All this was par for the course, but then some homeless people set up camp in the bushes across the road. It was in the middle of the drought. I met one of them walking down the road wearing his peaked cap and saw immediately that he had the soul and mind of a child. He told me that he had come from “die plaas” where there was always plenty of water, and that he would go back if he could, but he had no idea how to get there. I gave him R10 and his eyes sparkled. “This morning I had nothing,” he said, “and just see what I have now!”
We are not a gated community and we have no body corporate. The paranoia erupted. We were going to have a Crossroads of criminals on our doorstep. Anger that the police told them to call Law Enforcement – weren’t they the same thing? Anger that they couldn’t be locked up, spirited away. Someone else definitely had to get them into a shelter. The vitriol about the tall man in the cap was mind-blowing.
I dared to post that we should not lose our humanity through all of this. I was told to pay for them to go back to the Eastern Cape “if you want to be perceived as being liberal.” Because I had taken them two black bags to help them dispose of their litter, I was told I was starting a squatter camp.
Then one of the neighbours organised a speaker and invited us to attend a meeting at her house. The man had some position in a neighbourhood watch. Now my son had been asking me not to antagonise the neighbours. My friends agreed it was a battle I could not win, so I told my son that I probably would fight with them and that he should please be my delegate. I was proved oh-so-right, because he reported to me after the meeting that the speaker had started with these words, “We have problems with baboons in these mountains, and some of them wear clothes.”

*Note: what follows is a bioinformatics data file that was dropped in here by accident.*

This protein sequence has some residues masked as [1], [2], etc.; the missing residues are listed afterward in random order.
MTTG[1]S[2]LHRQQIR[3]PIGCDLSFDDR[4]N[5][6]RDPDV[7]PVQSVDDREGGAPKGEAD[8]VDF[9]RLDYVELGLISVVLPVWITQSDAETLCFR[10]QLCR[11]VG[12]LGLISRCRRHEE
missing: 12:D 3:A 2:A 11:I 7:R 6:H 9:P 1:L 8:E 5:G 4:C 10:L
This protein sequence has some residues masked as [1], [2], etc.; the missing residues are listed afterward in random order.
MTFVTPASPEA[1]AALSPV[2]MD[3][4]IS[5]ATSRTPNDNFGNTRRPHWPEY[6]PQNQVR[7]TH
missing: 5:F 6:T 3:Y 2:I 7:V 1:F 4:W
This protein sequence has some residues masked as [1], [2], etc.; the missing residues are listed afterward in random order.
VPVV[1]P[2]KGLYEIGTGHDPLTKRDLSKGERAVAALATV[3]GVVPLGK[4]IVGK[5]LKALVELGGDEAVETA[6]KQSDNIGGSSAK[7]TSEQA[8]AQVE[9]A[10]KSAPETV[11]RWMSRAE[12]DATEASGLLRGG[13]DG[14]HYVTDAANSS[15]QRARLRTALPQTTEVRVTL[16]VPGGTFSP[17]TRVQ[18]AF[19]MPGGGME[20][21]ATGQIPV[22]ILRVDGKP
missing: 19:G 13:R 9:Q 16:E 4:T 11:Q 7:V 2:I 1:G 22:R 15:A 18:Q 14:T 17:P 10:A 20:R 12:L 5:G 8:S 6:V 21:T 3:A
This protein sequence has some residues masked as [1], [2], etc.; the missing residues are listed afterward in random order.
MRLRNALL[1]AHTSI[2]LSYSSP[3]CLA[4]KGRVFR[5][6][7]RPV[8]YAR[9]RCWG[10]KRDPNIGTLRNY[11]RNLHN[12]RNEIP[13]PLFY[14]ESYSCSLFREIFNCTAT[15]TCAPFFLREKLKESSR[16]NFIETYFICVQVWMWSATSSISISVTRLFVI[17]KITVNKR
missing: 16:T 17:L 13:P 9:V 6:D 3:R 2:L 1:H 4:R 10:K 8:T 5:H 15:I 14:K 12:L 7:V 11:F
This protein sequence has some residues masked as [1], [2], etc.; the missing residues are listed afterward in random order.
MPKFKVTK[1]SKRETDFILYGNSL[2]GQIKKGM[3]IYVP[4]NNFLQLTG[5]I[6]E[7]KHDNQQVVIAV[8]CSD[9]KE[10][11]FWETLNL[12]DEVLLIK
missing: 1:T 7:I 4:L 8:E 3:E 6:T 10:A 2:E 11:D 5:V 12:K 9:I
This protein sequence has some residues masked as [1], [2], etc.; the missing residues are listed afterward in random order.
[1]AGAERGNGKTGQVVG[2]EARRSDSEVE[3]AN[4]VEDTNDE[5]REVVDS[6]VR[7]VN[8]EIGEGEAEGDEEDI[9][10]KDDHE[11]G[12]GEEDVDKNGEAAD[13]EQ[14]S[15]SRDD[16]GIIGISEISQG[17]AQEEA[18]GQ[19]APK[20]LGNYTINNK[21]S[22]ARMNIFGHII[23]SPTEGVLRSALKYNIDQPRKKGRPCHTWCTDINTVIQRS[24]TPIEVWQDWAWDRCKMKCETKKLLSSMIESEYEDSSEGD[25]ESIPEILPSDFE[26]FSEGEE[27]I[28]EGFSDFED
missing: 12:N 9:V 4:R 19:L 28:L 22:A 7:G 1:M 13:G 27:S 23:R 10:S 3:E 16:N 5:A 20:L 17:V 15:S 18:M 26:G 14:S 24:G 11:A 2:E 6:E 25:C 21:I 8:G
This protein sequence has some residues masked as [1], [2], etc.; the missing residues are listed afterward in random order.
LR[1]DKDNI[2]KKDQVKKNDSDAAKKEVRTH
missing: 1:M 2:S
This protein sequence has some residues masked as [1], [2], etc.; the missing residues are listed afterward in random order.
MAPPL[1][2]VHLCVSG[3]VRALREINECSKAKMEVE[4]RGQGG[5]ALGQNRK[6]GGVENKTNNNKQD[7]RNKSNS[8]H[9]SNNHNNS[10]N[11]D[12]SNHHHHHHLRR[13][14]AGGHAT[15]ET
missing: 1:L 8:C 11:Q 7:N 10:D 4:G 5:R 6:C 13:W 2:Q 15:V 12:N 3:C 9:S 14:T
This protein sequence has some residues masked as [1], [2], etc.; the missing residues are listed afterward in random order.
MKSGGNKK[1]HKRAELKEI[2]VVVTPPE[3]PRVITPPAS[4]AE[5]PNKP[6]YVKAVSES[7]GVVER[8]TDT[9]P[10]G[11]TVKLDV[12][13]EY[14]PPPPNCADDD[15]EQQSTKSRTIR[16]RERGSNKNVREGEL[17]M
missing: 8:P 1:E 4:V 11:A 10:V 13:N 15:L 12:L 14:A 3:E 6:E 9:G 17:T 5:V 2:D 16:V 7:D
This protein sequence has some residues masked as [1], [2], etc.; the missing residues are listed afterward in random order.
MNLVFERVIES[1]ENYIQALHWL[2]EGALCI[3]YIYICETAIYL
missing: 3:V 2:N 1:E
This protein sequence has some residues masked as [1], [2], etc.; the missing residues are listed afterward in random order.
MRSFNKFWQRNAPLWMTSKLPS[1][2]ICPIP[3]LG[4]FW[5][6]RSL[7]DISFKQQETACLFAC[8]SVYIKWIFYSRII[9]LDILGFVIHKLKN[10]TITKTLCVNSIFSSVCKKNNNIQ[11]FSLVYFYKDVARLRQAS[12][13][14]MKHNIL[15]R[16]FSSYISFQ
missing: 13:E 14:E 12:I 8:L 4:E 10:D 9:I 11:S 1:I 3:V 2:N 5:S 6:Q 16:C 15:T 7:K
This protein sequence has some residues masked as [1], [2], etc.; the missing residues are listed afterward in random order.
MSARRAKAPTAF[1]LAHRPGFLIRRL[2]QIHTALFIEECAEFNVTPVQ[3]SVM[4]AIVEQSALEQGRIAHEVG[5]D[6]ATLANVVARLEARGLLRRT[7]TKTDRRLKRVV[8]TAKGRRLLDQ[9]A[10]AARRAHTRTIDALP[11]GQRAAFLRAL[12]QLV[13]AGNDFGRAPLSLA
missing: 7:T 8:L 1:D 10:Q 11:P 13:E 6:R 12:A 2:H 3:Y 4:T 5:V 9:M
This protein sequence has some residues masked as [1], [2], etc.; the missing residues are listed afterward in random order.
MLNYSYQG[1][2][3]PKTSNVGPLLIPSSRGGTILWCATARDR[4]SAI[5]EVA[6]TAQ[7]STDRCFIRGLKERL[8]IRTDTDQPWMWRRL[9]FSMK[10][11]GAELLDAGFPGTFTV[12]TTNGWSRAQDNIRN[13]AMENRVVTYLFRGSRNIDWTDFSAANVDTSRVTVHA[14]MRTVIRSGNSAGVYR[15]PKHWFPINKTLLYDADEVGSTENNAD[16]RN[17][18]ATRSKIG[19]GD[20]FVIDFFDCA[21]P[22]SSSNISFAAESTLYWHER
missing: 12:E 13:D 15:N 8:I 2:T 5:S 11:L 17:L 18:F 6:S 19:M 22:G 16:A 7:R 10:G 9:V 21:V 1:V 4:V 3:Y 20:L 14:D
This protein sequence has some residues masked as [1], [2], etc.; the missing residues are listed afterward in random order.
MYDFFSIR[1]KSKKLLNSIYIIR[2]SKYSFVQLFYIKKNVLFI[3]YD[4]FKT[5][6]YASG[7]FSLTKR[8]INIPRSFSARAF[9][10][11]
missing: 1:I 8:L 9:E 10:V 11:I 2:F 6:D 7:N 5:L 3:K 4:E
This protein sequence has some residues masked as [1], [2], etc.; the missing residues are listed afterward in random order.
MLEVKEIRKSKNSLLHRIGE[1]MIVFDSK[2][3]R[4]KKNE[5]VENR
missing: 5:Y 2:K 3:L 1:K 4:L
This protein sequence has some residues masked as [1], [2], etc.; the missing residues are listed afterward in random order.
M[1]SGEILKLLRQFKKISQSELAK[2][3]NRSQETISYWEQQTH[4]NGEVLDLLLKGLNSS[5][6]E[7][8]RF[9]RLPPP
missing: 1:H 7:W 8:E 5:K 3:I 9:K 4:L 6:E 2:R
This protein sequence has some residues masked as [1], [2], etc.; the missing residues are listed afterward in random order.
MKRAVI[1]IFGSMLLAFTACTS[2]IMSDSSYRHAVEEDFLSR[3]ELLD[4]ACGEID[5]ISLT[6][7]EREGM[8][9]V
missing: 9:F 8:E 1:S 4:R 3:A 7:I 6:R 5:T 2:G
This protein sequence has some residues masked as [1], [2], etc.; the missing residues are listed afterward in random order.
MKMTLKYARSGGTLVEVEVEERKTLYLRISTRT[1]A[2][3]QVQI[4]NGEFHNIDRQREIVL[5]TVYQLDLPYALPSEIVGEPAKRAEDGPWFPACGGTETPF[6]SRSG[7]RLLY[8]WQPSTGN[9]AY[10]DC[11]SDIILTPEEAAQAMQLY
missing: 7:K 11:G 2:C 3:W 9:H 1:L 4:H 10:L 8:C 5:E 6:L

It’s not that I don’t see the potential difficulties, but as long as the City fails to provide social housing and many more shelters I don’t see that we can prevent informal settlements from springing up, and there must be better ways of dealing with the people in them, who after all are also our neighbours. The situation is unresolved. They are still there, maybe five people who hang their blankets out on bushes to dry in the morning. This is in spite of the three occasions when Law Enforcement arrived and told them to move. They arrived in about 6 vehicles with flashing blue lights and they arranged for the site to be cleared. My neighbours are disgusted that Law Enforcement has to try to get their families to take them back and consult with social workers about their fate. They watch me like hawks and strictly forbade the one woman of colour who lives there to give them any food. I now give donations and food to the shelters.
Sometimes in the evening I see the tall man in the cap walking into the bushes to sleep. In fact, my neighbour took this photo of one of them in order to prove that they were still there. He was protesting, but I just thought, “Look at him. How can you be so callous?”